March 27, 2017
By Jessica Corry, Carnegie Mellon University / 412-268-4829 / email@example.com
Thanks to the Director's Fellowship, four Information Networking Institute (INI) students were able to follow their dreams to Carnegie Mellon University in 2016. Meet Caleb, Goldy, Patricio and Momina, and learn how the INI will help them achieve their goals.
“By removing financial barriers, the Director’s Fellowship affords aspiring technology leaders the opportunity to follow their dreams and advance their education at Carnegie Mellon,” said Dena Haritos Tsamitis, director of the INI. “The driving force behind these scholarships is the mission to support talented students in reaching their full potential as they prepare for exceptional careers in technology.”
Caleb De La Cruz
During Caleb De La Cruz’s first week at Carnegie Mellon, he found himself eating ice cream with classmates from four different continents. Over the next month, he had tried a pair of Google Glasses, secured an interview with Pinterest, ate cheese with an Intel recruiter at the INI’s Mix & Mingle and cruised the three rivers of Pittsburgh.
One of his first homework assignments was defusing a bomb. “I forgot I was studying, I was just being a hacker secret agent,” said De La Cruz.
He describes courses at CMU as extremely challenging and incredibly interesting. “They force you to be creative, to solve problems without Google and just to immerse yourself in the course,” he added.
De La Cruz worked as an Information and Communication Technologies (ICT) engineer while completing his undergraduate degree in the Dominican Republic, all the while saving to attend graduate school.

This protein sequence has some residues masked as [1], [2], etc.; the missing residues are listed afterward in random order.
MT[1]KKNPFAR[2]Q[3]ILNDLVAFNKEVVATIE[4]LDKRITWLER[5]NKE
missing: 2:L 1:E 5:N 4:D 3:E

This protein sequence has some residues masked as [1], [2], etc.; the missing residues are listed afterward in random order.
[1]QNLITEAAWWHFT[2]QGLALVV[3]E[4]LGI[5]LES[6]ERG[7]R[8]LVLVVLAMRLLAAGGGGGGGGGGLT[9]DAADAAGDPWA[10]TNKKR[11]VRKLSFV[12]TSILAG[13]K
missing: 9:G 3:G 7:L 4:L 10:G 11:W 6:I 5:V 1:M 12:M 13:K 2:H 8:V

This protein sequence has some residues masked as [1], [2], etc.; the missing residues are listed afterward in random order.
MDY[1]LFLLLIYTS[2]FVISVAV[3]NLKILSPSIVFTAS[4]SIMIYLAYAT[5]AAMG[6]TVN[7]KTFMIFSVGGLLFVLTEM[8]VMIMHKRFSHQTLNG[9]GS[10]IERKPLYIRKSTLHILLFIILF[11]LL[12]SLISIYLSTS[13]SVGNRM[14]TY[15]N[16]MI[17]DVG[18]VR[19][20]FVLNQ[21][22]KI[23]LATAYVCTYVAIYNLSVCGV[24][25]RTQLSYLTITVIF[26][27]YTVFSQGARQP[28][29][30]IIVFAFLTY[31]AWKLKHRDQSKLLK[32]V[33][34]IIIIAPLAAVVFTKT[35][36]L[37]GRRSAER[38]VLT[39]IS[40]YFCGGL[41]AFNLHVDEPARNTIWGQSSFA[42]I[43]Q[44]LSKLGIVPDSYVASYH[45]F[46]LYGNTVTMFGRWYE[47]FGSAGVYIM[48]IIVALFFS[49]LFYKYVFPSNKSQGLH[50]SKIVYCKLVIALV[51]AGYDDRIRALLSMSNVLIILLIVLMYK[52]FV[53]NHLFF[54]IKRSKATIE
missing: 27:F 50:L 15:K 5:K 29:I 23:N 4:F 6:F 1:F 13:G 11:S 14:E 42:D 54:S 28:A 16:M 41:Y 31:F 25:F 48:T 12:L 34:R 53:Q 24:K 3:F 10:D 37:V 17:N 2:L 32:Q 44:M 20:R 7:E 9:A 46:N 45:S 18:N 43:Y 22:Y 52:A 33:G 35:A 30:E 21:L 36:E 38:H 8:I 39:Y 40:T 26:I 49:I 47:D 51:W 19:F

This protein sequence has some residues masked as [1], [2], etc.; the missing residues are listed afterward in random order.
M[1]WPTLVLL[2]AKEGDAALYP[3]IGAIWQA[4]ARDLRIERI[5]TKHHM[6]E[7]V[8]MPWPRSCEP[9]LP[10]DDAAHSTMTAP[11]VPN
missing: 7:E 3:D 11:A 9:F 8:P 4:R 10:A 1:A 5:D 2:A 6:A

“I always dreamed of studying at one of the top 10 colleges in the United States,” he said. After five years spent working and saving, learning English, participating in international mathematics competitions and earning high scores on the GRE and TOEFL, his hard work paid off and he arrived in Pittsburgh to begin his studies.
“My dream is to create software that can make your life a little bit better,” he said. “Yes, it’s a long-term goal, which involves education, practice and experience. INI is covering the education part of that dream.”
“Be prepared to buckle down and work hard,” Goldy Lim said. “I am learning a lot, but the courses are a lot more challenging than I expected. The professors are all experts in their fields, and I feel very privileged to be learning from them.”
As the Asia Regional Governance Leader at P&G, Lim was responsible for managing the company’s strategic partners in Asia. Her first introduction to information security came during a stint as an IT auditor, where the thrill of eliminating or mitigating control risks and making P&G just a bit safer gave her great satisfaction.
“Cybercrimes are becoming more and more sophisticated, which means the field will continue to challenge me and keep me interested for years to come,” she said. That is why she turned her eyes outside the company and decided to follow her passion for information security.